The duodenum is the first, shortest, widest, and the most rigid part of the small intestine. It goes from the pylorus to the duodenojejunal flexure. It was thus termed by Herophilus in 300 BC because its length was roughly equivalent to the combined width of 12 fingers.
The term “duodenum” is the Latin corruption of Greek word “do-deka-daktulos” meaning 12 fingers.
The duodenum is 10 inches (25 cm) long. It commences at the pylorus which is located on the transpyloric plane about 2.5 cm to the right of the median plane and ends at the duodenojejunal junction which is located about 2.5 cm to the left of the median plane and little below the transpyloric plane.
The duodenum is retroperitoneal with the exception of the proximal 2.5 cm, that is suspended above by the lesser omentum and below by the greater omentum.
The primary purpose of the duodenum is digestion. It gets chyme from the stomach that is blended with bile and pancreatic enzymes here.
- 1 Shape and Location
- 2 Parts and Relations
- 3 Inside of The Duodenum
- 4 Suspensory Muscle of Duodenum (Ligament of Treitz)
- 5 Duodenal Recesses (Fossae)
- 6 Arterial Supply
- 7 Venous Drainage
- 8 Lymphatic Drainage
- 9 Nerve Supply
- 10 Clinical Significance
Shape and Location
The duodenum is a “C” shaped loop of the small intestine. The concavity of the duodenal loop encloses the head of pancreas.
The duodenum is situated in the abdominal cavity above the level of the umbilicus opposite to the L1, L2, L3 vertebrae.
The duodenum together with the pancreas that is closely related to it is the most deeply located portion of the alimentary tract and the least accessible to physical examination.
Parts and Relations
For illustrative purposes, the 25 cm long duodenum is split into 4 parts:
- Superior (first) part, 5 cm (2 inches) long.
- Descending (2nd) part, 7.5 cm (3 inches) long.
- Horizontal (third) part, 10 cm (4 inches) long.
Ascending (fourth) part, 2.5 cm (1 inch) long.
It starts at the pylorus, enters upward, backward, and laterally to the right side of the vertebral column to get to the neck of the gallbladder, where it bends downward (superiorduodenal flexure) to become constant with the 2nd part of the duodenum.
- It develops from the foregut.
- It’s only partially retroperitoneal.
- It’s freely mobile and distensible.
- it’s no circular folds in the mucous membrane of its first 2.5 cm- viewed as the duodenal cap in barium meal radiographs.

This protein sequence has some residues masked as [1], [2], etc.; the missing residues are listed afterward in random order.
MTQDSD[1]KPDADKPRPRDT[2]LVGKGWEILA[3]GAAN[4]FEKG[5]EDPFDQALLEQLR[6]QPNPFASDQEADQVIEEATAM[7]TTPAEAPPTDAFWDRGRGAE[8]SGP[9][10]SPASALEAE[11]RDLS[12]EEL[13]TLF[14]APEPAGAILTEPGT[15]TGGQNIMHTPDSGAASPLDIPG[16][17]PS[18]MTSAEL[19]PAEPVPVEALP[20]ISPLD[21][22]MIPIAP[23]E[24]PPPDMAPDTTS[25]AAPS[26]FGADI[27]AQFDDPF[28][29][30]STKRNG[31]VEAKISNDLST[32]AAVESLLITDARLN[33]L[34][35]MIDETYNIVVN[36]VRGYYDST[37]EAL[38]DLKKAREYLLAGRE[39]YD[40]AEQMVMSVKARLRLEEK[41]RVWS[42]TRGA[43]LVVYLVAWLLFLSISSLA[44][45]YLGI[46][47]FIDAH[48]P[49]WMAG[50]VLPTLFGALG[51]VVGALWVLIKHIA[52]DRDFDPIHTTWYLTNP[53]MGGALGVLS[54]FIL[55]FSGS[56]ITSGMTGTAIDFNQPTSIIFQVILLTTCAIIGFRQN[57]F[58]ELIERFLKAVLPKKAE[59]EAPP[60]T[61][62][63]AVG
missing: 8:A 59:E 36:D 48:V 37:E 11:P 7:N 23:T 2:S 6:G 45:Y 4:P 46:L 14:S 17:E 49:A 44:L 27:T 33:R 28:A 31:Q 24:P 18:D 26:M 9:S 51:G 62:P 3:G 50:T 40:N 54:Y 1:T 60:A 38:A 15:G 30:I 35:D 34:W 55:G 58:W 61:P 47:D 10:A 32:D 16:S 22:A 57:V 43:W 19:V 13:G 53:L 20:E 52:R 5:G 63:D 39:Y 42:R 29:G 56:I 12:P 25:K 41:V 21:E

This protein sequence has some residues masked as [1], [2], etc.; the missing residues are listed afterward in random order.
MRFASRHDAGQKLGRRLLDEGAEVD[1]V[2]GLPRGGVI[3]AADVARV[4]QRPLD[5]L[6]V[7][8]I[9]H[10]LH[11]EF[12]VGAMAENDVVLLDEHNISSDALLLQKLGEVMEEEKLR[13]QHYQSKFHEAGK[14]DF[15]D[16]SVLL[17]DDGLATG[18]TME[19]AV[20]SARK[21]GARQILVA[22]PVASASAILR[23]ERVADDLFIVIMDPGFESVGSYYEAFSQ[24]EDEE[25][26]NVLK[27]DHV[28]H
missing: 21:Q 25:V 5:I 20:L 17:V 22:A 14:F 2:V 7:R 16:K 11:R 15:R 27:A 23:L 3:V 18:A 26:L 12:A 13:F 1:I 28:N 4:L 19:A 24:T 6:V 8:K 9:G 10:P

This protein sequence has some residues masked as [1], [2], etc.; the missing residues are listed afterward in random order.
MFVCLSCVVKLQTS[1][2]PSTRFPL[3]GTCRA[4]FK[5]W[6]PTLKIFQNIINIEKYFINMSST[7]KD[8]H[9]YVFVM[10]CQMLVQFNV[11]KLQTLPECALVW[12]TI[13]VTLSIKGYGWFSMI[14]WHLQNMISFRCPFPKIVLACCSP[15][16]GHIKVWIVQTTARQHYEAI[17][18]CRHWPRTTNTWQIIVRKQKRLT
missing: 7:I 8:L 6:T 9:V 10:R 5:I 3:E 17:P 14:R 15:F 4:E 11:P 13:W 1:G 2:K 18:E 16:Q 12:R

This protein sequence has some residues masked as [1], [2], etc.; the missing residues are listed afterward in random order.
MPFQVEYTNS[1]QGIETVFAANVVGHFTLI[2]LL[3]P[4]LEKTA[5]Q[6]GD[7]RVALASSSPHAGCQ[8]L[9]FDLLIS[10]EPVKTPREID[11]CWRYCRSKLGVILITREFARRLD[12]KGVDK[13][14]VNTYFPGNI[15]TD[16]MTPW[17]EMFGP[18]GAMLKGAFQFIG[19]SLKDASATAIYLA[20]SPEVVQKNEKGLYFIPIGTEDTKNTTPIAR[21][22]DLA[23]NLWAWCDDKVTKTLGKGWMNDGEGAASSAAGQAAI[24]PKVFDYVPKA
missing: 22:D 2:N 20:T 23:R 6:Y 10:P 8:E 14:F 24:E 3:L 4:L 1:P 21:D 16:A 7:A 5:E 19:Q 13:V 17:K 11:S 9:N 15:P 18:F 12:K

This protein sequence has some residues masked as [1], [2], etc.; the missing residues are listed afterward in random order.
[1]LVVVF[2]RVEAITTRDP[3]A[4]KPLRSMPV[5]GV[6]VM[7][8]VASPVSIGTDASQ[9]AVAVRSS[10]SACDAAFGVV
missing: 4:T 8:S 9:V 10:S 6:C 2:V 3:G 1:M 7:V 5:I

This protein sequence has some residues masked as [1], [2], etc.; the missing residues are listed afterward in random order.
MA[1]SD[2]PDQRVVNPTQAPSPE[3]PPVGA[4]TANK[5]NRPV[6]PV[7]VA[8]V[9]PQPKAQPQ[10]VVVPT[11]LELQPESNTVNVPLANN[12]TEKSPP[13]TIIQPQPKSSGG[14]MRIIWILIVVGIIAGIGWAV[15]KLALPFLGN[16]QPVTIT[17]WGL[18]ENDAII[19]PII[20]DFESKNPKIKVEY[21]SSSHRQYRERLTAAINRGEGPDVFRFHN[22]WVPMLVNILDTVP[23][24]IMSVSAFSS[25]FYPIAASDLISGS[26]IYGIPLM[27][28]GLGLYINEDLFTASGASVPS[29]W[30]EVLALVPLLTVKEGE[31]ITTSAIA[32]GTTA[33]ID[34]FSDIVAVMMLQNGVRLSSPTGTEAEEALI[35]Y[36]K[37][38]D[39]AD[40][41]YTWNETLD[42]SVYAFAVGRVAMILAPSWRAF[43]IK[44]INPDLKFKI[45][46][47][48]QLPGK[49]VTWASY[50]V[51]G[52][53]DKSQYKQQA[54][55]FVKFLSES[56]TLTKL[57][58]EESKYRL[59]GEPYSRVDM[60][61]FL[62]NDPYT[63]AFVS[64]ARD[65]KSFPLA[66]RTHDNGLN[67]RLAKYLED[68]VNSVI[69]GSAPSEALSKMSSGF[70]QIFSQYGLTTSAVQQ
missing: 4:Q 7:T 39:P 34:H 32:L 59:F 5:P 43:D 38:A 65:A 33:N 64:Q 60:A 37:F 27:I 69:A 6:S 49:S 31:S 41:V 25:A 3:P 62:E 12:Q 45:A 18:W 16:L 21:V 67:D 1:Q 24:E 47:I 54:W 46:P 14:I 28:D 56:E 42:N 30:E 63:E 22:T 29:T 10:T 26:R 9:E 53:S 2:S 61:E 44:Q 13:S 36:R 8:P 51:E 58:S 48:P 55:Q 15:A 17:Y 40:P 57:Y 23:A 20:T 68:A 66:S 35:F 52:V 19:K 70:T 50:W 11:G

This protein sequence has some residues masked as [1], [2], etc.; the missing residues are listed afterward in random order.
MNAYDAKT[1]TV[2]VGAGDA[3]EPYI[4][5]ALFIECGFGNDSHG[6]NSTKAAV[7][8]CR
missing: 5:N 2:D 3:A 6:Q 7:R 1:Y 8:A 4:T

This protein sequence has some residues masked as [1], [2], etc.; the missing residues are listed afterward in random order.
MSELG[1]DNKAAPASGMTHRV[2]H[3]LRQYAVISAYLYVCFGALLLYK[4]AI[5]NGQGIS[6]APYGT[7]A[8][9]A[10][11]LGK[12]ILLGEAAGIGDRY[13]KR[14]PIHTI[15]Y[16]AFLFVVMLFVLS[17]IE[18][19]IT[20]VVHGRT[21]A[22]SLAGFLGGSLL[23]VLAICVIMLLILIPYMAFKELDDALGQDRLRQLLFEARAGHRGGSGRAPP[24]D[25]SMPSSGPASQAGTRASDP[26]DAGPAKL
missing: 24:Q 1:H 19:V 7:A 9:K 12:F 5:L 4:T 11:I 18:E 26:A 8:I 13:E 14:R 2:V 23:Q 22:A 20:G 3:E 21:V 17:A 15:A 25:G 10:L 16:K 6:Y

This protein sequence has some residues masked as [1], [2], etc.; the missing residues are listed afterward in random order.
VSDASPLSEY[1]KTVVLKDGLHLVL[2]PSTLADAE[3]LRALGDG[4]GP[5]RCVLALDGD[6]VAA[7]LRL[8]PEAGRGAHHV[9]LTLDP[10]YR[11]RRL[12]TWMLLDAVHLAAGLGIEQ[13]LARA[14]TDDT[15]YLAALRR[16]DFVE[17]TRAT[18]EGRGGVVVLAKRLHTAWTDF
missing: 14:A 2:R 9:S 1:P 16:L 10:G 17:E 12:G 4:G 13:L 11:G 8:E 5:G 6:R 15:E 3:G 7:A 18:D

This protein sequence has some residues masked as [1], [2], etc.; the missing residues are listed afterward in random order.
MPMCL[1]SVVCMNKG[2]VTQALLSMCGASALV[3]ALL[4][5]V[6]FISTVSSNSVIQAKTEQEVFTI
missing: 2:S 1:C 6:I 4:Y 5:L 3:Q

- It’s the site for duodenal ulcer.
- It’s provided by the branches of coeliac trunk/artery.
Particular features of the very first part of the duodenum are:
- Only part (first inch of the very first part) that is intraperitoneal for this reason freely movable.
- Only part provided by end arteries.
- Only part that is devoid of circular mucus folds.
- Anteriorly: Quadrate lobe of the liver and gallbladder. Posteriorly: Portal vein, gastroduodenal artery, and common bile duct (CBD).
- Superiorly: Epiploic foramen being divided from it by the portal vein and bile duct.
- Inferiorly: Head and neck of the pancreas.
It starts at the superior duodenal flexure, enters downward, in front of the medial part of the right kidney, till the lower border of the L3 vertebra where it bends toward the left (inferior duodenal flexure) to become constant with the third part.
- Its upper half grows from the foregut and lower half from the midgut.
- It is located behind the transverse mesocolon.
- It gets the bile duct, the main and accessory pancreatic ducts.
- It’s the only part of the intestine provided by double rows of vasa recta, originating from anterior and posterior pancreaticoduodenal arterial arcades.
- Anteriorly: Gallbladder and right lobe of the liver, transverse colon, transverse mesocolon (commencement), and coils of the small intestine.
- Posteriorly: Right kidney and right renal vessels, right edge of the inferior vena cava (IVC), and right psoas major muscle.
- Medially: Head of the pancreas.
- Laterally: From below upward, ascending colon, right colic flexure, and right lobe of the liver.
It runs horizontally to the left, across the lower part of the body of L3 vertebra, crosses in front of IVC, and after that takes a smooth curve upward to eventually become constant with the ascending part of the duodenum.
- Anteriorly: Root of the mesentery, superior mesenteric vessels, and coils of the jejunum.
- Posteriorly: Right psoas major, right ureter, IVC, abdominal aorta, and right gonadal vessels.
- Superiorly: Head of the pancreas with its uncinate process. Inferiorly: Coils of the jejunum.
It runs upward, on or immediately to the left of the abdominal aorta, from the ending of the 3rd part to the upper border of the L2 vertebra where it turns forward (ventrally) to become constant with the jejunum (duodenojejunal flexure).
- Anteriorly: Transverse colon and transverse mesocolon.
- Posteriorly: Left psoas major muscle, left sympathetic chain, left gonadal vessels, and inferior mesenteric vein.
- Superiorly: Body of the pancreas.
- On to the left: Left kidney and left ureter.
- On to the right: Upper part of the root of mesentery.
Inside of The Duodenum
Being a part of the small intestine, the mucous membrane of the duodenum presents circular folds (valves of Kerckring), nevertheless they start in the 2nd part and become large and closely set below the level of the major duodenal papilla.
Along with this, the inside of the 2nd part of the duodenum presents the following special features:
- Major duodenal papilla: It’s a well marked conical projection on the posteromedial wall and situated 8-10 cm distal to the pylorus. On its peak starts the common hepatopancreatic duct (created by the unification of bile and main pancreatic ducts).
- Small duodenal papilla: It’s a small conical projection situated 2 cm proximal (and ventral) to the major duodenal papilla. The accessory pancreatic duct starts on its peak.
- Arch of plica semicircularis: The plica semicircularis creates an arch above the major duodenal papilla like a hood (cf. monk’s hood).
- Plica longitudinalis: It’s a vertical tortuous fold of the mucous membrane going downward from the major duodenal papilla.
It’s quite essential to comprehend the major duodenal papilla because it’s regularly catheterized under direct vision using a duodenal endoscope and a radiopaque material is filled up in the bile and pancreatic ducts (Endoscopic retrograde cholangiopancreatography).